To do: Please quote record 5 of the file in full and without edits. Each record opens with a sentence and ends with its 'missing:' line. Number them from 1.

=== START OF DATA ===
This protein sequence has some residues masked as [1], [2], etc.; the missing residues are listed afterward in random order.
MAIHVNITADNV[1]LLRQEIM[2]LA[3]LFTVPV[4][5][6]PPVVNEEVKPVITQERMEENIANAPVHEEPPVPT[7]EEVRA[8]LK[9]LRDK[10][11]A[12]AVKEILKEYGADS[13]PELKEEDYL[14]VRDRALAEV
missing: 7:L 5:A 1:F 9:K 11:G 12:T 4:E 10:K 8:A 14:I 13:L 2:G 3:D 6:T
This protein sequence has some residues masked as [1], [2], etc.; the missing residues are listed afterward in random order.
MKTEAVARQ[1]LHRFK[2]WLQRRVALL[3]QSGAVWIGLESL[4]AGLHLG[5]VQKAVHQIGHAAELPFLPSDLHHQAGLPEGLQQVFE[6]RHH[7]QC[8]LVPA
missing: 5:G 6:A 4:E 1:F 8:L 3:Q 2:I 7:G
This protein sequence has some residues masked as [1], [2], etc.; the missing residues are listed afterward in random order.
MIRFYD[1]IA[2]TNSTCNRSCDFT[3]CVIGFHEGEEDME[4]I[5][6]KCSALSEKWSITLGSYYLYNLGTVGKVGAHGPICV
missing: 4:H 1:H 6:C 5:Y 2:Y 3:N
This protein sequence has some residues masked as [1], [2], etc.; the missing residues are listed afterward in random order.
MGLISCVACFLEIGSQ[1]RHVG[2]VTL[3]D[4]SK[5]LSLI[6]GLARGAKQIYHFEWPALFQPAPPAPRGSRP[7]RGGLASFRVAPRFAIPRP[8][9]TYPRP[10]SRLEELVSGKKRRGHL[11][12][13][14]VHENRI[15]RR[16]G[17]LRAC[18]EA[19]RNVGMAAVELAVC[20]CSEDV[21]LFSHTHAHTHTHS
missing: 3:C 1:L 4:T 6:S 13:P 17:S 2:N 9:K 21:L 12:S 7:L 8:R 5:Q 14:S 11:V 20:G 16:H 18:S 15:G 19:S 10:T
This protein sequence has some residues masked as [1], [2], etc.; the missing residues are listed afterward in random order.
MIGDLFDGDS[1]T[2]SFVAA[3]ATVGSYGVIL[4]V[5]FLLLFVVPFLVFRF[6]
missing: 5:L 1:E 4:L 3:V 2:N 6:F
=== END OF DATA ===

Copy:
This protein sequence has some residues masked as [1], [2], etc.; the missing residues are listed afterward in random order.
MIGDLFDGDS[1]T[2]SFVAA[3]ATVGSYGVIL[4]V[5]FLLLFVVPFLVFRF[6]
missing: 5:L 1:E 4:L 3:V 2:N 6:F